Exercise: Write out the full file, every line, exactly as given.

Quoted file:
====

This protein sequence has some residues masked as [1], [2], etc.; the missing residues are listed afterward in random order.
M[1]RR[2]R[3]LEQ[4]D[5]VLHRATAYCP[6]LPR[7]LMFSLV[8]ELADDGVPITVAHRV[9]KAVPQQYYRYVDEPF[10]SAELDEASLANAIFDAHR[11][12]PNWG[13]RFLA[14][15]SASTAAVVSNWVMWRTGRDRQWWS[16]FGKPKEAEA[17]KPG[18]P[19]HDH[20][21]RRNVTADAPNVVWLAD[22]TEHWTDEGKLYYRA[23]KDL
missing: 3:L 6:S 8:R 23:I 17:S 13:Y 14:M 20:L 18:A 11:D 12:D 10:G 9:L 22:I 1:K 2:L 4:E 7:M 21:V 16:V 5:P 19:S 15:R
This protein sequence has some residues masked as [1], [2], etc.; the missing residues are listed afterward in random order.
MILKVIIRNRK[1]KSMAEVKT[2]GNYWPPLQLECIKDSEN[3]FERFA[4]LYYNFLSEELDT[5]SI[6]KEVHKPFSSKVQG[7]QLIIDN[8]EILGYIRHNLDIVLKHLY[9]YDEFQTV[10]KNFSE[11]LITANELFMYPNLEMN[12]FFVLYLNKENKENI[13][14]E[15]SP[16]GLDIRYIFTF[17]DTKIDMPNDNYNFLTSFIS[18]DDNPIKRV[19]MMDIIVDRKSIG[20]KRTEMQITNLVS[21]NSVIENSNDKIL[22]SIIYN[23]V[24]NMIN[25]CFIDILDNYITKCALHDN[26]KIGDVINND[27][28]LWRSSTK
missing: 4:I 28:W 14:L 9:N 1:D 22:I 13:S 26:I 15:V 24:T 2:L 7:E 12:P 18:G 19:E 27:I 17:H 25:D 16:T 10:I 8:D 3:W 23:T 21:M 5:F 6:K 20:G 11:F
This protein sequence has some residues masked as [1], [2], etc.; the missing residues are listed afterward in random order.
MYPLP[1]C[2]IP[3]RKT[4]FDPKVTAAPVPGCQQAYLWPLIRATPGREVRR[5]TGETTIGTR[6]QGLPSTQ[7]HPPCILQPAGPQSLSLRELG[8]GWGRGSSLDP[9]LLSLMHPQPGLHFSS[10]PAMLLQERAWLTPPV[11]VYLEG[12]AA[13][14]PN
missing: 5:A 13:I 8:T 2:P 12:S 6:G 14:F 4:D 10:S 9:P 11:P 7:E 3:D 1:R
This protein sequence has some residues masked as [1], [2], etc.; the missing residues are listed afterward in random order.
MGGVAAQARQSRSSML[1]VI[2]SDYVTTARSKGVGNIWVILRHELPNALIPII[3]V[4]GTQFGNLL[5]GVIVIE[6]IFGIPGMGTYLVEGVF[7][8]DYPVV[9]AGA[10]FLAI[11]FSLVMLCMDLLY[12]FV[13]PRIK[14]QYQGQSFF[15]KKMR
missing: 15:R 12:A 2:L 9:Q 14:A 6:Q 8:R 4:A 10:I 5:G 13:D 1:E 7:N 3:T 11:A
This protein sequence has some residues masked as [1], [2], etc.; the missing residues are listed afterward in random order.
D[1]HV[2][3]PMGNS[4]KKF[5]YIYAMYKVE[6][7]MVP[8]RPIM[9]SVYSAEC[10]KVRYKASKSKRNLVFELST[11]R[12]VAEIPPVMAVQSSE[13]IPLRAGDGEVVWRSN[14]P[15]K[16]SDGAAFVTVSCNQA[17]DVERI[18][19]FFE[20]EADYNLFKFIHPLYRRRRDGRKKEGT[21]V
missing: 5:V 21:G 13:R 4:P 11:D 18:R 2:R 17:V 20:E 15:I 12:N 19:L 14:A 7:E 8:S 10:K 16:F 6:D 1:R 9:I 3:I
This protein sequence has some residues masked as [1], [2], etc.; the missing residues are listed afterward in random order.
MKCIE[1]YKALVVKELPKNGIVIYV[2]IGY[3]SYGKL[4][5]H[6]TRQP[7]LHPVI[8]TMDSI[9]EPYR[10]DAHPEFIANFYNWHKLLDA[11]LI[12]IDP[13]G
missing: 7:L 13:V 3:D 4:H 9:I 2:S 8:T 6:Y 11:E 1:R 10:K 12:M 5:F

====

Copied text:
This protein sequence has some residues masked as [1], [2], etc.; the missing residues are listed afterward in random order.
M[1]RR[2]R[3]LEQ[4]D[5]VLHRATAYCP[6]LPR[7]LMFSLV[8]ELADDGVPITVAHRV[9]KAVPQQYYRYVDEPF[10]SAELDEASLANAIFDAHR[11][12]PNWG[13]RFLA[14][15]SASTAAVVSNWVMWRTGRDRQWWS[16]FGKPKEAEA[17]KPG[18]P[19]HDH[20][21]RRNVTADAPNVVWLAD[22]TEHWTDEGKLYYRA[23]KDL
missing: 3:L 6:S 8:R 23:I 17:S 13:Y 14:M 20:L 18:A 11:D 12:D 10:G 9:L 22:I 1:K 2:L 4:E 7:M 21:V 16:V 5:P 19:S 15:R
This protein sequence has some residues masked as [1], [2], etc.; the missing residues are listed afterward in random order.
MILKVIIRNRK[1]KSMAEVKT[2]GNYWPPLQLECIKDSEN[3]FERFA[4]LYYNFLSEELDT[5]SI[6]KEVHKPFSSKVQG[7]QLIIDN[8]EILGYIRHNLDIVLKHLY[9]YDEFQTV[10]KNFSE[11]LITANELFMYPNLEMN[12]FFVLYLNKENKENI[13][14]E[15]SP[16]GLDIRYIFTF[17]DTKIDMPNDNYNFLTSFIS[18]DDNPIKRV[19]MMDIIVDRKSIG[20]KRTEMQITNLVS[21]NSVIENSNDKIL[22]SIIYN[23]V[24]NMIN[25]CFIDILDNYITKCALHDN[26]KIGDVINND[27][28]LWRSSTK
missing: 4:I 28:W 14:L 9:N 1:D 22:I 13:S 26:I 15:V 24:T 2:L 7:E 12:P 18:G 19:E 27:I 17:H 25:D 16:T 10:I 8:D 3:W 23:T 21:M 5:F 6:K 20:G 11:F
This protein sequence has some residues masked as [1], [2], etc.; the missing residues are listed afterward in random order.
MYPLP[1]C[2]IP[3]RKT[4]FDPKVTAAPVPGCQQAYLWPLIRATPGREVRR[5]TGETTIGTR[6]QGLPSTQ[7]HPPCILQPAGPQSLSLRELG[8]GWGRGSSLDP[9]LLSLMHPQPGLHFSS[10]PAMLLQERAWLTPPV[11]VYLEG[12]AA[13][14]PN
missing: 5:A 13:I 8:T 2:P 12:S 6:G 14:F 4:D 10:S 9:P 11:P 7:E 3:D 1:R
This protein sequence has some residues masked as [1], [2], etc.; the missing residues are listed afterward in random order.
MGGVAAQARQSRSSML[1]VI[2]SDYVTTARSKGVGNIWVILRHELPNALIPII[3]V[4]GTQFGNLL[5]GVIVIE[6]IFGIPGMGTYLVEGVF[7][8]DYPVV[9]AGA[10]FLAI[11]FSLVMLCMDLLY[12]FV[13]PRIK[14]QYQGQSFF[15]KKMR
missing: 15:R 12:A 2:L 9:Q 14:A 6:Q 8:R 4:A 10:I 5:G 13:D 1:E 7:N 3:T 11:A
This protein sequence has some residues masked as [1], [2], etc.; the missing residues are listed afterward in random order.
D[1]HV[2][3]PMGNS[4]KKF[5]YIYAMYKVE[6][7]MVP[8]RPIM[9]SVYSAEC[10]KVRYKASKSKRNLVFELST[11]R[12]VAEIPPVMAVQSSE[13]IPLRAGDGEVVWRSN[14]P[15]K[16]SDGAAFVTVSCNQA[17]DVERI[18][19]FFE[20]EADYNLFKFIHPLYRRRRDGRKKEGT[21]V
missing: 5:V 21:G 13:R 4:P 11:D 18:R 2:R 17:V 20:E 15:I 12:N 19:L 14:A 7:E 8:S 10:K 16:F 6:D 1:R 9:I 3:I
This protein sequence has some residues masked as [1], [2], etc.; the missing residues are listed afterward in random order.
MKCIE[1]YKALVVKELPKNGIVIYV[2]IGY[3]SYGKL[4][5]H[6]TRQP[7]LHPVI[8]TMDSI[9]EPYR[10]DAHPEFIANFYNWHKLLDA[11]LI[12]IDP[13]G
missing: 7:L 13:V 3:D 4:H 9:I 2:S 8:T 6:Y 11:E 1:R 10:K 12:M 5:F